Defamation / Reputation, Hate Speech, Political Expression
Awan v. Levant
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The European Court of Human Rights found that it was not a violation of the right to freedom of expression for a civil servant to have been dismissed for disclosing information to the press in such a way that undermined the public confidence in his employer. The civil servant worked for a public authority that was responsible for officially pronouncing on whether individuals had collaborated with the secret police of the Socialist Republic of Romania. In this case, the civil servant had disclosed two documents to the press that he did not obtain from his employer, but that allegedly demonstrated that a leader of the Romanian Orthodox Church collaborated with the secret police. The domestic courts ruled that the civil servant had violated the internal provisions of his employer by disclosing documents to the press that were related to the competence of his employer, and that the dismissal followed proper procedure. The European Court of Human Rights took the view that the dismissal pursued the “legitimate aims” of preventing the disclosure of confidential information and protecting the rights of the public authority. It went on to say that it was legitimate for the public authority to take the view that the dismissal was necessary because the civil servant’s disclosure irreparably harmed the relationship of loyalty and trust that should exist between a civil servant and a public authority. As a result, the European Court of Human Rights found the dismissal to be “necessary in a democratic society”.
In 2000, Mr. Gabriel Catalan was recruited to a position of adviser at the Archives Department of the National Council for the Study of Securitate Archives (CNSAS). The Securitate was the name given to the secret state police of the Socialist Republic of Romania. Under domestic law (Law no. 187/1999), CNSAS had the official role of informing the public about individuals who had collaborated with the Securitate. Shortly after his recruitment, Mr. Catalan signed a confidentiality agreement in which he undertook not to disclose information obtained during the course of his employment.
On March 22, 2001, a daily tabloid newspaper, Libertatea, published an article entitled: “In his youth, T. [the patriarch of the Romanian Orthodox Church then in office] was probably gay”. A heading at the top of the page read: “The archives of the former Securitate accuse the head of the Orthodox Church of ‘unnatural practices’ and collaboration with the former political police”. The article reproduced extracts of two unpublished documents from the Securitate archives. One of the documents was an internal summary stating that T. had been a member of the “Legion” (an anti-Semitic fascist movement between the two world wars), had participated in the burning down of a Synagogue, and was gay. The article was signed by Mr. Catalan’s brother, and Mr. Catalan was explicitly credited for having made available the two documents in his capacity as a historian. According to the article, Mr. Catalan had indicated that he had obtained the documents while studying the archives of the Romanian Intelligence Service.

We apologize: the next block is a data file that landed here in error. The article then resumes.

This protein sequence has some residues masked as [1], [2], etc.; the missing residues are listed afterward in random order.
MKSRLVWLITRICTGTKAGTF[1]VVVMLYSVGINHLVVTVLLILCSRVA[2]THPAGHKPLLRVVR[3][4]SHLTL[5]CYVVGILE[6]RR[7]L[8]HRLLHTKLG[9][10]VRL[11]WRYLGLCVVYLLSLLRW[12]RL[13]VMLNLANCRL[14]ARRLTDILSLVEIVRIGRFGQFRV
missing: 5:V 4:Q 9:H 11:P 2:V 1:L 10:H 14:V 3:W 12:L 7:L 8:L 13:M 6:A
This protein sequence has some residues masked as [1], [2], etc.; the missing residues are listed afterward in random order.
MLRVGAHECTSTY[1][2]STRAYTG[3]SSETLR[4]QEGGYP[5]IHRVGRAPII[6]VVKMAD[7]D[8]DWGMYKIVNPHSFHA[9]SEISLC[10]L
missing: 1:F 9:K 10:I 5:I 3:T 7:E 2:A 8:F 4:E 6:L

Following the publication of the article, the CNSAS issued a press release in which it distanced itself from Mr. Catalan’s claims in the article, and which stated that Mr. Catalan had infringed his duties as a civil servant. Shortly thereafter, Mr. Catalan was invited by CNSAS to explain the circumstances of the publication, including how he had communicated the information to the press and how he had gained access to the documents. He was also asked whether, in his opinion, he had complied with the applicable legislation. Mr. Catalan refused to answer. He was then summoned for a hearing with the Disciplinary Committee of CNSAS. The Disciplinary Committee responded to a number of Mr. Catalan’s questions before the hearing and confirmed that the facts alleged against him contravened Article 45(g) of the CNSAS internal regulation that sanctioned “demonstrations affecting the prestige of the authority or institution.”